Soviet stuff is lots of fun, especially for a history grad who specialized in that area.
I recently cleaned, rebuilt, and recalibrated a classic Zenit E. Found in the bottom of a bin of broken cameras at an antique market, the remote idea that I might eventually get around to restoring one of these KMZ classics was enough to add another smelly (literally) Soviet to the collection.
More than this, however, I also bought this camera for its lens. The Soviet Helios 44 needs little introduction, having acquired a cult following for its characteristically creamy out-of-focus and bokeh. Though this example was compromised by a bent stop-down pin paralyzing its automatic diaphragm, it was clear that this marked-down lens would be well worth my while with a little bit of TLC. Though the aperture-click bearings gave me a little more trouble than anticipated, a half hour with some solvent, pliers, and grease have yielded an absolutely delightful and unique lens.
Though it was in mechanically superior condition, I chose to sacrifice the best parts of a rusted Zenit EM to bring the iconic E back to life. After removing a stray chunk of metal that had jammed the gears under the top cover, the selenium cell, meter, winding lever, coil spring, shutter curtain, flash terminal, spring-loaded door latch, and a few black accents were swapped over to the cleaner (and now-functioning) E.
Throughout the process, I was quite impressed with the maintenance-friendliness of the Zenit design. Being built around a solid-cast aluminum chassis, the Es were refreshingly straightforward to get inside of and dismantle. Instead of soldering wires between the shutter and top cover for flash sync, Zenit instead went with a 'wireless' design using pairs of copper strips that simply rest against one another to close the circuit when the top cover is screwed into place. The shutter and mirror tensioners are all accessible together directly under the bottom cover. While it may not be pretty, the E is a solid and sensible platform as friendly to the photographer as it is to the repairman.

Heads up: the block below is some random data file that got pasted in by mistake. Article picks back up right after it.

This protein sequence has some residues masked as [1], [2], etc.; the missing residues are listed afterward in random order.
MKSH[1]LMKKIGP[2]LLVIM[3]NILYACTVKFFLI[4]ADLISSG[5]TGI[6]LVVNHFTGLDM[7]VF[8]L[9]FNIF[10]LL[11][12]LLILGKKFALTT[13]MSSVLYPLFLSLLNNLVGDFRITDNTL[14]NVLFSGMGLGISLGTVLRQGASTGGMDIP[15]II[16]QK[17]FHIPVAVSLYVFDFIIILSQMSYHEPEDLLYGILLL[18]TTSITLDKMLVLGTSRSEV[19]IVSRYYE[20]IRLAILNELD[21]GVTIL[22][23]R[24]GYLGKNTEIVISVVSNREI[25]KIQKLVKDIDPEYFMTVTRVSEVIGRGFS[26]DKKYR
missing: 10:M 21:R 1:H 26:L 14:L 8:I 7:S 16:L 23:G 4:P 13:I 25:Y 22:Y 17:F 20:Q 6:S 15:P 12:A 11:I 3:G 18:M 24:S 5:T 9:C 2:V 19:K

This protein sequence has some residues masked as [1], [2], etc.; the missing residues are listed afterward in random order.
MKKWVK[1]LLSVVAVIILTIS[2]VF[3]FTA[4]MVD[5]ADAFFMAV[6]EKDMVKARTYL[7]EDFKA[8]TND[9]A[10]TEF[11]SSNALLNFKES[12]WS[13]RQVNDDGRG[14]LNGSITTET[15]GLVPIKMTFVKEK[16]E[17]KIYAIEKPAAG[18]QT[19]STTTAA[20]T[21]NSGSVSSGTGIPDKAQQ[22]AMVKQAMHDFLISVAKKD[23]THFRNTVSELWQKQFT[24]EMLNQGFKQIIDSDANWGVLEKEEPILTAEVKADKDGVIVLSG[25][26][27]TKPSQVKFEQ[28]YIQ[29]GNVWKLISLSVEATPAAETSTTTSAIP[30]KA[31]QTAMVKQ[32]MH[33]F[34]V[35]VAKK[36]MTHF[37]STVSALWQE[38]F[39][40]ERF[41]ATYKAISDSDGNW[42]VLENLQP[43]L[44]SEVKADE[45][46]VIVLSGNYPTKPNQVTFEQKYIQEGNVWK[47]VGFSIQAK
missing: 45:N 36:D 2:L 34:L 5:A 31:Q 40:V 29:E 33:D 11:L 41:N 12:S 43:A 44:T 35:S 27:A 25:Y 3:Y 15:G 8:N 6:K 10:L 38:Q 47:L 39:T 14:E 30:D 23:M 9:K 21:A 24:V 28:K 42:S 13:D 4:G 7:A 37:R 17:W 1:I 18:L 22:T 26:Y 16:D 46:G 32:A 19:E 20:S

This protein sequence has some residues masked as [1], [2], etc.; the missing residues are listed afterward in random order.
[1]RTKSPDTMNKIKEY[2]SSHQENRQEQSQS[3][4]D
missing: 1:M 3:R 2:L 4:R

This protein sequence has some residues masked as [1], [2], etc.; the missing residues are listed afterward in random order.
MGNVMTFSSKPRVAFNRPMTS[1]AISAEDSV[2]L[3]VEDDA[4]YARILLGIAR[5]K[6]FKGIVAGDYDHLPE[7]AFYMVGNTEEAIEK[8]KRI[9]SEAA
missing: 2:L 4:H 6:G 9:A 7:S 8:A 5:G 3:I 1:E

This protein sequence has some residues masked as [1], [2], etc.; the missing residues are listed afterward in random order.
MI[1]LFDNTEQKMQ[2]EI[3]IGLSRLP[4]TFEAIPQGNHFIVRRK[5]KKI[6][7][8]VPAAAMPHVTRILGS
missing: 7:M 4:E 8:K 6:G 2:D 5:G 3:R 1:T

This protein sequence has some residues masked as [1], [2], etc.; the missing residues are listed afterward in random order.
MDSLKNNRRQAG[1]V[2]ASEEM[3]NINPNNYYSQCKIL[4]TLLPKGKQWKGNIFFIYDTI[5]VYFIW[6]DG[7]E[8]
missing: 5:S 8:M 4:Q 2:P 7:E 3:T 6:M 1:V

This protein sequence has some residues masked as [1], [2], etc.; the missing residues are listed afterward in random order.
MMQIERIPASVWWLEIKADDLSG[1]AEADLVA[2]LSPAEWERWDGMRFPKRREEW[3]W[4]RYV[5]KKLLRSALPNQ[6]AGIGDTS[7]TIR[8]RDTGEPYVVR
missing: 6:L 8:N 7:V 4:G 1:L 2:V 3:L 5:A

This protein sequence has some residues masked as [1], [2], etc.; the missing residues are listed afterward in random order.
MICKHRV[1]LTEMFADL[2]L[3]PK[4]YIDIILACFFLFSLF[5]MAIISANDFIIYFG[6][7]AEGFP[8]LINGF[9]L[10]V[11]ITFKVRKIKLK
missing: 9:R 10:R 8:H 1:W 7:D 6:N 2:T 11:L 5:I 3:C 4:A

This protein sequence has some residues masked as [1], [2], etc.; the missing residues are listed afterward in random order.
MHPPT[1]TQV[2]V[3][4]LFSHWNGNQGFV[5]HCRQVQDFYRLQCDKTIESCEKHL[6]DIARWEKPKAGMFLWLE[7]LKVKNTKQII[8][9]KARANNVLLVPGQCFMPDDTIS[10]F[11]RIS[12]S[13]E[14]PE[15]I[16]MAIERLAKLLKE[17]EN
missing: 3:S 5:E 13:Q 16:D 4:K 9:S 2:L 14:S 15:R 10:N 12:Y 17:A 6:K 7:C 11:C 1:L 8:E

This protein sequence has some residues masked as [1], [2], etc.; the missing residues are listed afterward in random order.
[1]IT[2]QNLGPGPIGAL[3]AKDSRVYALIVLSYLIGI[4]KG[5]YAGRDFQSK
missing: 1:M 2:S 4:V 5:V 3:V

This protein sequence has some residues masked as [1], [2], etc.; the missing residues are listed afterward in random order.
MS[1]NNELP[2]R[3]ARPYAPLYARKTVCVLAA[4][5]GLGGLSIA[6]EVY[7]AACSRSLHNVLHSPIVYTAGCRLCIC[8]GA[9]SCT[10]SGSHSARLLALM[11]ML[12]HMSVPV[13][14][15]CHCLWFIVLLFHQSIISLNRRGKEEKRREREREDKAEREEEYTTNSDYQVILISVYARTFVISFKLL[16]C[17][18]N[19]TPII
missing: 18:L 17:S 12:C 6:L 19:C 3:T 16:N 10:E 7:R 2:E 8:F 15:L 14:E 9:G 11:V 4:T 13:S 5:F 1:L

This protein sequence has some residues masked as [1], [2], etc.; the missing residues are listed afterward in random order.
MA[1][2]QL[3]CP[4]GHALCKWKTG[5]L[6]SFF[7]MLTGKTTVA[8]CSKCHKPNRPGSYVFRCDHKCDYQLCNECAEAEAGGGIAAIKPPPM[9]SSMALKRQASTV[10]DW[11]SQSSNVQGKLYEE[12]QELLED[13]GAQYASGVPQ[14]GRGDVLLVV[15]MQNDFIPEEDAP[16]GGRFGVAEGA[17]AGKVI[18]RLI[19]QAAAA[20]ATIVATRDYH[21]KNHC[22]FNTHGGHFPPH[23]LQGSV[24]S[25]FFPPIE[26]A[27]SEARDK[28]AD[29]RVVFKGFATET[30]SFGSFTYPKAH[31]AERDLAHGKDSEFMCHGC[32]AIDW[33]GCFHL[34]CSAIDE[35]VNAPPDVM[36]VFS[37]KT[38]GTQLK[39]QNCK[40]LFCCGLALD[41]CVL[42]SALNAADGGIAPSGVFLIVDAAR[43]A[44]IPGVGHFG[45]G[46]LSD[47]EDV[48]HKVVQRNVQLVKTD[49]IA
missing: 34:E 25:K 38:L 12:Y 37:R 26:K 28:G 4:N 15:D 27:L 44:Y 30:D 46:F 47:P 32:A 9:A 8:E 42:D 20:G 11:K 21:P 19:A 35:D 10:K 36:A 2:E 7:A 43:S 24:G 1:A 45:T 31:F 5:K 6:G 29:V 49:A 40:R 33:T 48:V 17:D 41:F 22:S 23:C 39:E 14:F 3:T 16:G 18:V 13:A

Apart from the straightforward cleaning, gear tooth straightening (something had been forced with that hunk of aluminum clearly in the wrong place!), and parts-swapping, I also made one particularly significant modification. While swapping the meters, I toyed around with bending the match-needle up closer to the top window to make it actually readable. Using tweezers, I bent the needle and match-loop up roughly 35 and 45 degrees respectively, bringing them closer to the readout window without risking any contact that might leave them stuck against one another. This tweak alone (coupled with a fresh-cut plastic window) has made for a vast improvement over the illogical and spatially-unnecessary KMZ setup that left these diminutive indicators several millimetres below the top plate.
I suppose the next item on the list ought to be replacing the curtain on the Zorki 1, or maybe reassembling that other Contaflex (urgh)!